SaaS to the Rescue – Part 1: Interfacing to Third-Party Publishers
Corporate IT groups are very good at a lot of things, but developing and managing systems that deal with external content repositories – especially valuable research content licensed from third-party providers on anything less than an enterprise-wide basis – isn’t one of them. That’s why a SaaS-based “portal” solution for “strategic research” such as market research, competitive intelligence, product development, and technology research makes good sense, resulting in some of the world’s largest research-driven companies choosing to go that route.
What makes strategic research portals problematic (and downright scary) for corporate IT to build and manage? There are a host (no pun intended) of issues to consider, which I’ll take up one at a time over the next few weeks in this blog.
For starters, there’s the issue of interfacing to multiple publishing systems at third-party content providers in order to aggregate the content for indexing. Third-party business and technical research publishers have widely diverse publishing systems. Some publish in HTML on password and firewall secured websites. Some publish in PDF formats using a variety of content management systems. Some publish in Microsoft Office formats including PowerPoint, Excel, and Word. Some combine many of these together with multiple versions of the same report or “kits” of documents on a topic. Publishers release content on widely different schedules. Some publish at a defined time each day, for example, 2:00 a.m. in the morning. Others publish continuously throughout the day.
The methods for transfering the content to the aggregation point are different between publishers. Some want the aggregator to use secure FTP, some want the aggregator to crawl a special site or part of a site, some use RSS page links. And every publisher has a unique set of metadata for its content. There is neither overlap nor commonality between different publishers’ systems, formats, schedules, aggregation processes, and metadata. Furthermore, the specifics of research content publishers systems are in constant flux as they change their publishing practices to suit their business needs. What worked yesterday for aggregating a given publisher’s content may not work today.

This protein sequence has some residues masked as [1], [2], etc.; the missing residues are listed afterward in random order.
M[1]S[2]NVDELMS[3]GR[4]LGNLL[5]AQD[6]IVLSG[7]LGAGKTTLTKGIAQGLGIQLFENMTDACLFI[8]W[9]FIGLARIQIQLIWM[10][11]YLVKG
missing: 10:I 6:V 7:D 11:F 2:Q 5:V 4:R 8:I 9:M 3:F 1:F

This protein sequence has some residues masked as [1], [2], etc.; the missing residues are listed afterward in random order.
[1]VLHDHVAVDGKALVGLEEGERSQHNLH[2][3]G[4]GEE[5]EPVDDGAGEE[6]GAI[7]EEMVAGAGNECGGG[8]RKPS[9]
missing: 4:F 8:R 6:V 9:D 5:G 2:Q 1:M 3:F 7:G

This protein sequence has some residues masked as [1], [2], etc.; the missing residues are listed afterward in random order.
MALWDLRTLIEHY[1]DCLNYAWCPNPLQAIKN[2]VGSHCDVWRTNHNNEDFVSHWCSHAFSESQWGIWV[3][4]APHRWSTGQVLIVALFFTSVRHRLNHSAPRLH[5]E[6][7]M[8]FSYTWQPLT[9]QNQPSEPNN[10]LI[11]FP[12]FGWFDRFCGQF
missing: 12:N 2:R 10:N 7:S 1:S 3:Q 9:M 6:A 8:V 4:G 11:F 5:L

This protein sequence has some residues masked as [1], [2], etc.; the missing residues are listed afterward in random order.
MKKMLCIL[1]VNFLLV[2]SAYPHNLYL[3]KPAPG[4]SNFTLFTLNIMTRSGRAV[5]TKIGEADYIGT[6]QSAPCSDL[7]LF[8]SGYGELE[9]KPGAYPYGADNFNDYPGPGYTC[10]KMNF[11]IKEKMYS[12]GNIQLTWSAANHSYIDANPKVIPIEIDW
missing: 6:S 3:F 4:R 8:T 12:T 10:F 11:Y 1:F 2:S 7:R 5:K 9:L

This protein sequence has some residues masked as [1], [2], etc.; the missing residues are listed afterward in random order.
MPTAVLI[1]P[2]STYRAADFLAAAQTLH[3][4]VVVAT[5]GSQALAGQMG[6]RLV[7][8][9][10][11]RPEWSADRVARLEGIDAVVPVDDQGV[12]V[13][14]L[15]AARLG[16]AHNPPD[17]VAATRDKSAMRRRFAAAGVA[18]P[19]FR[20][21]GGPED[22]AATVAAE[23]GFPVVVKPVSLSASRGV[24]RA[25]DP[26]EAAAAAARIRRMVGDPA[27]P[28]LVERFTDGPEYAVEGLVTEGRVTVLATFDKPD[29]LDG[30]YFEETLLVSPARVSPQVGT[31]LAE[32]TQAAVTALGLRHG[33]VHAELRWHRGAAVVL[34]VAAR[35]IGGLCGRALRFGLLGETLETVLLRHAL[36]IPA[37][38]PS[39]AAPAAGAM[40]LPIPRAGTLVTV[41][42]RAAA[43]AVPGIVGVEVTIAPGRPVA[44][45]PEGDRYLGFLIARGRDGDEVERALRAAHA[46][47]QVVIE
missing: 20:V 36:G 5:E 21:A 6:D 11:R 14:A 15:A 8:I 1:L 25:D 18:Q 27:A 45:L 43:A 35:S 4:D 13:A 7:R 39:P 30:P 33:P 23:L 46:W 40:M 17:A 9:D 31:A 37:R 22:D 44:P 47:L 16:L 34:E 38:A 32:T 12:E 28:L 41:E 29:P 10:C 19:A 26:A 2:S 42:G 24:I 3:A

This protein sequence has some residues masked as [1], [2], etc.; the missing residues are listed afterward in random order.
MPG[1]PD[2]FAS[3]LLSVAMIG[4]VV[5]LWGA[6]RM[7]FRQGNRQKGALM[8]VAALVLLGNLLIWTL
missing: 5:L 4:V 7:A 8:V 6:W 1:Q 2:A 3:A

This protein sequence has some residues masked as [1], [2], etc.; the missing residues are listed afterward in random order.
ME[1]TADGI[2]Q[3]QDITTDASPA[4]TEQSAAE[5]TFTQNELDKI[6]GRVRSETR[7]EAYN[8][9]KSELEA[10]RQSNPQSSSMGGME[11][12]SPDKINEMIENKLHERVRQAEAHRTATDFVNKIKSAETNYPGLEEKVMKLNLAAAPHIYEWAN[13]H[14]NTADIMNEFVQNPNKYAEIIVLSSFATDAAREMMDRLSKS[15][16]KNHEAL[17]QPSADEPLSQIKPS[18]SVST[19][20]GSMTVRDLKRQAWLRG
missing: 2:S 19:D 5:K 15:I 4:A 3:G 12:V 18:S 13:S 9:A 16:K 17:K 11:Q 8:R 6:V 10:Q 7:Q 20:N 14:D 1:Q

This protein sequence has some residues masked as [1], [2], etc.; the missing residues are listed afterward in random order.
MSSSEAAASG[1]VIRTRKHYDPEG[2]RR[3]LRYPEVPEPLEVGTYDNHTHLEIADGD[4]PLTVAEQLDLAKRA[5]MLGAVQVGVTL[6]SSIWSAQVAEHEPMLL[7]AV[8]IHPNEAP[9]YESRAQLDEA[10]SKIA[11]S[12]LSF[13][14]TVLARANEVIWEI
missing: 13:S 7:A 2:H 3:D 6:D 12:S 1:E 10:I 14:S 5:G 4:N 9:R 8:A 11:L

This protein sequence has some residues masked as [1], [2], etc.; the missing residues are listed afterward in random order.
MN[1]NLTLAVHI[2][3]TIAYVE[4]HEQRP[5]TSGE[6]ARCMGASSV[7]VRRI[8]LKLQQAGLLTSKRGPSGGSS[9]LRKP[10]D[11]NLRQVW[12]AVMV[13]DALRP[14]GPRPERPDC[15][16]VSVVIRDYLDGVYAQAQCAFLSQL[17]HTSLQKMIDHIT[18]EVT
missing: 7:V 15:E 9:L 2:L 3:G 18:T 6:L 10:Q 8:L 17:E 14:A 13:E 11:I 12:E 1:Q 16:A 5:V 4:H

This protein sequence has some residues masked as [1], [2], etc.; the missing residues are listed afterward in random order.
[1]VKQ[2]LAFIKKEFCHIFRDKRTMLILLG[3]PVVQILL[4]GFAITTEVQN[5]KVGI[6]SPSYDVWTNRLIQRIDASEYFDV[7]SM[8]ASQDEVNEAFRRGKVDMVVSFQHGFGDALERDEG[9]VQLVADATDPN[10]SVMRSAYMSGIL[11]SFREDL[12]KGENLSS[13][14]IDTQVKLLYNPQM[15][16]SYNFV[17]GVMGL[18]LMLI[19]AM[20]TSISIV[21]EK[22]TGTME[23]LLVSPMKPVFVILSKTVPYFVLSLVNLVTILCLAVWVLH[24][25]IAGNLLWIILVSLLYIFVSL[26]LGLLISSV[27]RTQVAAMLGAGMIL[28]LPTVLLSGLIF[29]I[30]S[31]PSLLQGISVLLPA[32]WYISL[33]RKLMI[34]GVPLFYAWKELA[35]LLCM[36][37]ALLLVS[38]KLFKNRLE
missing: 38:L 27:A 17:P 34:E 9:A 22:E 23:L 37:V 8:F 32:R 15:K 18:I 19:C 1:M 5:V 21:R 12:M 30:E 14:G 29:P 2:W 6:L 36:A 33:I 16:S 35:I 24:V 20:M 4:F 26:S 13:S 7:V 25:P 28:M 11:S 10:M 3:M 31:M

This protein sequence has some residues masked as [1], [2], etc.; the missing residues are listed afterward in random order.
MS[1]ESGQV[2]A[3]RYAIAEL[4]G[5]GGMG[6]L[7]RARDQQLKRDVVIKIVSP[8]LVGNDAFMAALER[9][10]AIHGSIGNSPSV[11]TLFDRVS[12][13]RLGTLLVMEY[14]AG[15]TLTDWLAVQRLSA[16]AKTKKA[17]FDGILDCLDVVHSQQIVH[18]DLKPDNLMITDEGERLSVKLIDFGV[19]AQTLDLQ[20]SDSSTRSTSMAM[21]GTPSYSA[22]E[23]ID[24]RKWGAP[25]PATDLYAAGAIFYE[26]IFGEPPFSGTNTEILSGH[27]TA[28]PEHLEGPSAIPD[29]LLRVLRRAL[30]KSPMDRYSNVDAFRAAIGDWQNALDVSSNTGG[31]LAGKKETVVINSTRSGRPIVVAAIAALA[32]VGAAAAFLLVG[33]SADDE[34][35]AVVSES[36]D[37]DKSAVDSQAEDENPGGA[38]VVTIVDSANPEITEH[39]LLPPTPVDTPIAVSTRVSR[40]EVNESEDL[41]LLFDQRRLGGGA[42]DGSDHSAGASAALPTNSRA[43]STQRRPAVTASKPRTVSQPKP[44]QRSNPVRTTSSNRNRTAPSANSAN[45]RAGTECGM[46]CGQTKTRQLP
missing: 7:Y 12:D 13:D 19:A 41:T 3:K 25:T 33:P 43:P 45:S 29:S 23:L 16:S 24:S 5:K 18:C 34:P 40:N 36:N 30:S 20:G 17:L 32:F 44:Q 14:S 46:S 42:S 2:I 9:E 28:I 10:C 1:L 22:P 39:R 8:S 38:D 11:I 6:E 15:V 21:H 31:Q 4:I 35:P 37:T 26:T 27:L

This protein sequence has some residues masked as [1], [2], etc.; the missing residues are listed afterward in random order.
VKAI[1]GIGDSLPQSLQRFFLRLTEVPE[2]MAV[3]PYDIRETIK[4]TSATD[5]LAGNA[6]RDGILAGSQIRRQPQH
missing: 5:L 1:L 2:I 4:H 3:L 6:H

IT departments are not technically nor culturally prepared to deal with such a fragmented, disjointed, and ever-shifting content world. IT departments usually control every aspect of a technical system operating at their enterprises. They select the platforms and run them, define the content formats, set the schedules, and tightly control all changes to those factors. When they encounter multiple external parties that all have different solutions from the subject enterprise and from each other, the IT departments simply have no starting point to work with and no realistic hope of getting to end-of- job within any planning horizon. In a few cases, IT has tried to impose common practices on the research publishers, only to rebuffed as the content publishers have little interest in supporting different publishing practices for each enterprise client that they have. As one IT manager told us, “We met with a leading research publisher and told them that we wanted to access their content in a specific way. Basically, they laughed and told us our petty concerns were of no consequence.”
A SaaS-based research portal solutions provider can solve these problems. Such a provider will devote the staff and energy in developing custom aggregation solutions for each publisher that conforms to each peculiar facet of a publisher’s systems and practices. Also, the SaaS provider will continuously monitor each publisher’s content publishing systems and adjust as necessary to changes in the systems. By not asking the publishers to change anything on their end, such a resulting aggregation environment, though complex, works successfully to sweep in the content for indexing as it is produced from as many sources as need be to support the research needs of an enterprise.
NEXT TIME: Implementing security in a strategic research portal